Los Angeles is a bricolage of races, cultures, creeds, religions and styles. When I headed out to Hollywood for what I thought was a St. Patrick’s Day event, I quickly realized the event was not exactly about wearing green or day drinking with people dressed up as leprechauns.
I asked if I was at the right event, because I didn’t see anything related to St. Patrick’s Day. The man at the check in booth said yes. “The events are combined.” It turns out the St. Patrick’s day event was combined with the Persian New Year celebration, and together created an event much different than any I had ever been to before.
As I entered The Arena Nightclub, it quickly dawned on me that the combination of events created an atmosphere of multiculturalism. Persian music, Easter booths, Russian dolls and men dressed up in costumes. It felt like a fair, many different elements blending together. There was little cohesion, but an overriding acceptance of everyone that held it all together. Downstairs was a family friendly stage show.
The crowd was largely Persian, families and children, part of the main event the Norooz Festival. The DJ would mix Pop music in with Persian music. On the stage, the host wasn’t speaking English so I wasn’t sure what he was saying, but I know I wasn’t the only one. Families and children were all dancing and singing as bubbles were pumped out onto the crowd.
It had a vibe of everyone just having fun, socializing, eating, drinking and enjoying the social interaction. I asked a man near me how he was enjoying the event. He smiled and nodded. I’m guessing he doesn’t know English because he didn’t have a response.
I heard music upstairs so I went to check it out. Upstairs there was a rather strange band playing. It was a guy sitting in chair, playing a guitar, singing, again not sure what language it was, and another older man dancing around, playing a violin. It was quite entertaining and many people were dancing like no one was watching.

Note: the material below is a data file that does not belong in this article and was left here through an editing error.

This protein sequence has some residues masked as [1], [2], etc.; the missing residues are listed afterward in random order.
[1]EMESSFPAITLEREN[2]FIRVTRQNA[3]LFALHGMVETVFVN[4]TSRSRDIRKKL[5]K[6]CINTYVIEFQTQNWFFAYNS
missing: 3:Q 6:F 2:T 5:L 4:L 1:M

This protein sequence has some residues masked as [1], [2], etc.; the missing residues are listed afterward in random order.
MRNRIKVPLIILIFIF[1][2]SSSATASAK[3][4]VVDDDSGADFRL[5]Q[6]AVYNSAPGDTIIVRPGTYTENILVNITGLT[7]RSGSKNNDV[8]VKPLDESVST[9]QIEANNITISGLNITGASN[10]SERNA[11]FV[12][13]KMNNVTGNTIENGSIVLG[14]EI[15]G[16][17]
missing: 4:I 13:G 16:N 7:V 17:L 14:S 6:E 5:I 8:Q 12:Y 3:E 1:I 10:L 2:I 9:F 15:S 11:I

I saw two girls and a guy dressed in green St. Patty’s day attire, giving out beer. I decided to take them up on the free beer. In the side of the room two Japanese food booths were giving out free samples. One was meatless beef jerky made from plants and the other was wasabi covered almonds. They went with the beer. I tried to talk to the guy dressed as a Leprechaun but the music was so loud he couldn’t hear me and I couldn’t hear him. He seemed like he was having fun.
I headed back downstairs and heard English coming from the stage. It was Eric Garcetti the LA Mayoral candidate. After a couple photo ops, Garcetti went outside to get a kabob. I’m a fan of Garcetti, and wanted to know what his thoughts on the event were. I had to wait my turn as Garcetti was interviewed by a reporter who covers LA’s Persian community asked him questions about the Middle East, and then a guy with a green beard wanted to know Garcetti’s thoughts on gun control.
I introduced myself to Mr. Garcetti and asked him what he thought of the event today and what is says about LA. “It’s a mash-up” he said. I could not agree more.
Julian Tyler is a screenwriter and media professional from Northern California. A Los Angeles resident for six years, he has worked on several hit films and TV shows, and follows the entertainment industry closely. A graduate of the University of California, Santa Barbara, Julian has studied the media industries for many years. When he is not writing, working on films, TV shows, or media projects he is attending the best events in Los Angeles. Julian is proud to be a contributor to Pacific Punch. Follow him on twitter @JulianTyler and the Pacific Punch @ThePacificPunch.